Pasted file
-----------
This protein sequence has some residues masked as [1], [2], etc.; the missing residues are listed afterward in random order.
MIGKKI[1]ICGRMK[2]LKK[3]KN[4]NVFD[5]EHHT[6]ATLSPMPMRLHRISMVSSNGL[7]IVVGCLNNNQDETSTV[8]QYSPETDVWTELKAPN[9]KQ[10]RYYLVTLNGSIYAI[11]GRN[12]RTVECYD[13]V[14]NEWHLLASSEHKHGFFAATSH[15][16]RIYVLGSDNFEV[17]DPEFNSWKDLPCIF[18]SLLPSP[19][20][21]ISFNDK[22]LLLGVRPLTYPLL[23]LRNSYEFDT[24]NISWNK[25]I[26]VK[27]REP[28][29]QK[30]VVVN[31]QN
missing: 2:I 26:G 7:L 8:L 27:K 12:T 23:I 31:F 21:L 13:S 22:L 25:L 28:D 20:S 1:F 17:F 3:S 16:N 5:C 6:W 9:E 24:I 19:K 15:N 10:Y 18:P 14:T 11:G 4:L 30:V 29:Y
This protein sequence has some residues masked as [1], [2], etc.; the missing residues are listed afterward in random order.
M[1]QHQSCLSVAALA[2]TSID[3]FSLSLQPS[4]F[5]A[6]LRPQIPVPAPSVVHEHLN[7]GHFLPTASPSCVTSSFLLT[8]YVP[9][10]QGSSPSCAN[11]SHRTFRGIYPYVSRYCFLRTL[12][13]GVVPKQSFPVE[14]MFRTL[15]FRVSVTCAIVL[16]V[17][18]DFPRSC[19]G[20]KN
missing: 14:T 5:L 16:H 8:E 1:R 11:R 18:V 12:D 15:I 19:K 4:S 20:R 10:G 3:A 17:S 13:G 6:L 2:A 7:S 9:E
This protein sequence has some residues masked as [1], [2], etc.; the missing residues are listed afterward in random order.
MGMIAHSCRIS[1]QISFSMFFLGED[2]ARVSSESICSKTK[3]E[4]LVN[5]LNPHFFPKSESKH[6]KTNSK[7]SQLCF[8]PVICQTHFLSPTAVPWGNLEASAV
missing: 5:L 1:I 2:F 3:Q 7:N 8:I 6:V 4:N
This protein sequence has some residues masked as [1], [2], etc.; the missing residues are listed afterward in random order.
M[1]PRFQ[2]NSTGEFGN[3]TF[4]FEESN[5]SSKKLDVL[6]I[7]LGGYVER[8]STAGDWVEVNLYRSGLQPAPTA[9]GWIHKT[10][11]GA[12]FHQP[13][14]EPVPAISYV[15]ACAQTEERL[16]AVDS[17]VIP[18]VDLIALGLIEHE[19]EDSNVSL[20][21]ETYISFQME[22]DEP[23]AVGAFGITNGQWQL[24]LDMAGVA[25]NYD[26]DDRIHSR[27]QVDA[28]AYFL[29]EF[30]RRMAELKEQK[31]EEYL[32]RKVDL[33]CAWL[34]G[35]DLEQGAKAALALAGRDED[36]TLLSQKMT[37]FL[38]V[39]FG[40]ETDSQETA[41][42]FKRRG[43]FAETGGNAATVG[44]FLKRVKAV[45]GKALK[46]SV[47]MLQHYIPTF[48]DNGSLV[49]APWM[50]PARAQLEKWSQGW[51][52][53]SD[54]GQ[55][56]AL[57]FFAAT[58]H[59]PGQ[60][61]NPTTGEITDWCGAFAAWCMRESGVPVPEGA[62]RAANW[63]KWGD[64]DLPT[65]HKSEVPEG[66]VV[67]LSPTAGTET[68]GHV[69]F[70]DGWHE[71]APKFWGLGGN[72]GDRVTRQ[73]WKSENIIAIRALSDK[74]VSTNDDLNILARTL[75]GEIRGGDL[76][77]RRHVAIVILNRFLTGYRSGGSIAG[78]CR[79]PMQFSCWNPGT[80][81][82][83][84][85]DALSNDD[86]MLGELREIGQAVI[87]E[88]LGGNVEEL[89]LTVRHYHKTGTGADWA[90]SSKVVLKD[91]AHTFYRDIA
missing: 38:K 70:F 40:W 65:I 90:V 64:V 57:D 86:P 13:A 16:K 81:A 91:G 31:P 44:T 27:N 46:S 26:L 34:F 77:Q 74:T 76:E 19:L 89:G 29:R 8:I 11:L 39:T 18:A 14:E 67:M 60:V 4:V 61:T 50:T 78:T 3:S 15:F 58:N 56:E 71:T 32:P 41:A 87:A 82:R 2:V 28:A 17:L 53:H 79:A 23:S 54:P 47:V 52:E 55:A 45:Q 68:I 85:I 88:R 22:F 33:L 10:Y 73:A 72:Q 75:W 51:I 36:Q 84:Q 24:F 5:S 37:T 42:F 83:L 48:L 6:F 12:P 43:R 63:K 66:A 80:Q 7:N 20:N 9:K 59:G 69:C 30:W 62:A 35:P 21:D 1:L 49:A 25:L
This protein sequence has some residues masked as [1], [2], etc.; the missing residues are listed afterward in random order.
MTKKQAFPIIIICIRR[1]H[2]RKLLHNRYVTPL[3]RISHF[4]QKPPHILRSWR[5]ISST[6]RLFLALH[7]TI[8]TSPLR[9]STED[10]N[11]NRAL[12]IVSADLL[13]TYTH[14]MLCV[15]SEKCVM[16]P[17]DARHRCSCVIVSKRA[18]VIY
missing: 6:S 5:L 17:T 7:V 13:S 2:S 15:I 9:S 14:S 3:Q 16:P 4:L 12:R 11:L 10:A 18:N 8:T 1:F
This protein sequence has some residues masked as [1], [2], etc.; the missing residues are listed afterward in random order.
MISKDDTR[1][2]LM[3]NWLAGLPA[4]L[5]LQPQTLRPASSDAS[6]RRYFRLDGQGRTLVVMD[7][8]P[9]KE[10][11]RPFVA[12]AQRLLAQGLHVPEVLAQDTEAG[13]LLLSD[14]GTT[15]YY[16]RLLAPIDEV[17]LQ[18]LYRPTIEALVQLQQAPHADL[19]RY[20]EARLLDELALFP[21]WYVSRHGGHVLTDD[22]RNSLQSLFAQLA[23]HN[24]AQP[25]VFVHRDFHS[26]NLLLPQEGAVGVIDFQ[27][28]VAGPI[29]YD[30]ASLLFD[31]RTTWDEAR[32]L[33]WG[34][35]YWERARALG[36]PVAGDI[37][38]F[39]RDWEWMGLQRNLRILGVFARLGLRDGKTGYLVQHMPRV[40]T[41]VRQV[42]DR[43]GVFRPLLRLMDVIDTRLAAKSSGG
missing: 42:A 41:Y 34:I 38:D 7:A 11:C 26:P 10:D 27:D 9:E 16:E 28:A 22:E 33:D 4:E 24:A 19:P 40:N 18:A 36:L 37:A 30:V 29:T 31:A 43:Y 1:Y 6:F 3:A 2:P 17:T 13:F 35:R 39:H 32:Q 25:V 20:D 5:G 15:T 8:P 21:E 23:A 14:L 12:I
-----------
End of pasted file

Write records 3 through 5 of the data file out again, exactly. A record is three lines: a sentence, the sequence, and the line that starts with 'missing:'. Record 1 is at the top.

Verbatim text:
This protein sequence has some residues masked as [1], [2], etc.; the missing residues are listed afterward in random order.
MGMIAHSCRIS[1]QISFSMFFLGED[2]ARVSSESICSKTK[3]E[4]LVN[5]LNPHFFPKSESKH[6]KTNSK[7]SQLCF[8]PVICQTHFLSPTAVPWGNLEASAV
missing: 5:L 1:I 2:F 3:Q 7:N 8:I 6:V 4:N
This protein sequence has some residues masked as [1], [2], etc.; the missing residues are listed afterward in random order.
M[1]PRFQ[2]NSTGEFGN[3]TF[4]FEESN[5]SSKKLDVL[6]I[7]LGGYVER[8]STAGDWVEVNLYRSGLQPAPTA[9]GWIHKT[10][11]GA[12]FHQP[13][14]EPVPAISYV[15]ACAQTEERL[16]AVDS[17]VIP[18]VDLIALGLIEHE[19]EDSNVSL[20][21]ETYISFQME[22]DEP[23]AVGAFGITNGQWQL[24]LDMAGVA[25]NYD[26]DDRIHSR[27]QVDA[28]AYFL[29]EF[30]RRMAELKEQK[31]EEYL[32]RKVDL[33]CAWL[34]G[35]DLEQGAKAALALAGRDED[36]TLLSQKMT[37]FL[38]V[39]FG[40]ETDSQETA[41][42]FKRRG[43]FAETGGNAATVG[44]FLKRVKAV[45]GKALK[46]SV[47]MLQHYIPTF[48]DNGSLV[49]APWM[50]PARAQLEKWSQGW[51][52][53]SD[54]GQ[55][56]AL[57]FFAAT[58]H[59]PGQ[60][61]NPTTGEITDWCGAFAAWCMRESGVPVPEGA[62]RAANW[63]KWGD[64]DLPT[65]HKSEVPEG[66]VV[67]LSPTAGTET[68]GHV[69]F[70]DGWHE[71]APKFWGLGGN[72]GDRVTRQ[73]WKSENIIAIRALSDK[74]VSTNDDLNILARTL[75]GEIRGGDL[76][77]RRHVAIVILNRFLTGYRSGGSIAG[78]CR[79]PMQFSCWNPGT[80][81][82][83][84][85]DALSNDD[86]MLGELREIGQAVI[87]E[88]LGGNVEEL[89]LTVRHYHKTGTGADWA[90]SSKVVLKD[91]AHTFYRDIA
missing: 38:K 70:F 40:W 65:I 90:V 64:V 57:D 86:P 13:A 16:K 81:A 91:G 31:P 44:T 27:N 46:S 26:L 34:F 77:Q 74:T 76:E 19:L 89:G 29:R 8:I 11:L 39:T 18:A 14:E 67:M 60:V 4:V 61:T 50:T 78:T 3:S 15:F 58:N 56:E 71:T 32:P 41:A 87:A 82:R 2:V 28:A 17:L 53:H 79:A 23:S 54:P 47:V 52:E 55:A 45:Q 68:I 85:I 88:R 22:F 33:L 10:Y 73:A 72:Q 75:W 51:I 36:Q 84:Q 24:F 5:S 37:T 42:F 83:L 48:L 6:F 12:P 43:R 63:K 66:A 80:Q 7:N 20:N 9:K 59:G 69:C 30:W 62:A 35:P 21:D 1:L 49:A 25:L
This protein sequence has some residues masked as [1], [2], etc.; the missing residues are listed afterward in random order.
MTKKQAFPIIIICIRR[1]H[2]RKLLHNRYVTPL[3]RISHF[4]QKPPHILRSWR[5]ISST[6]RLFLALH[7]TI[8]TSPLR[9]STED[10]N[11]NRAL[12]IVSADLL[13]TYTH[14]MLCV[15]SEKCVM[16]P[17]DARHRCSCVIVSKRA[18]VIY
missing: 6:S 5:L 17:T 7:V 13:S 2:S 15:I 9:S 14:S 3:Q 16:P 4:L 12:R 11:L 10:A 18:N 8:T 1:F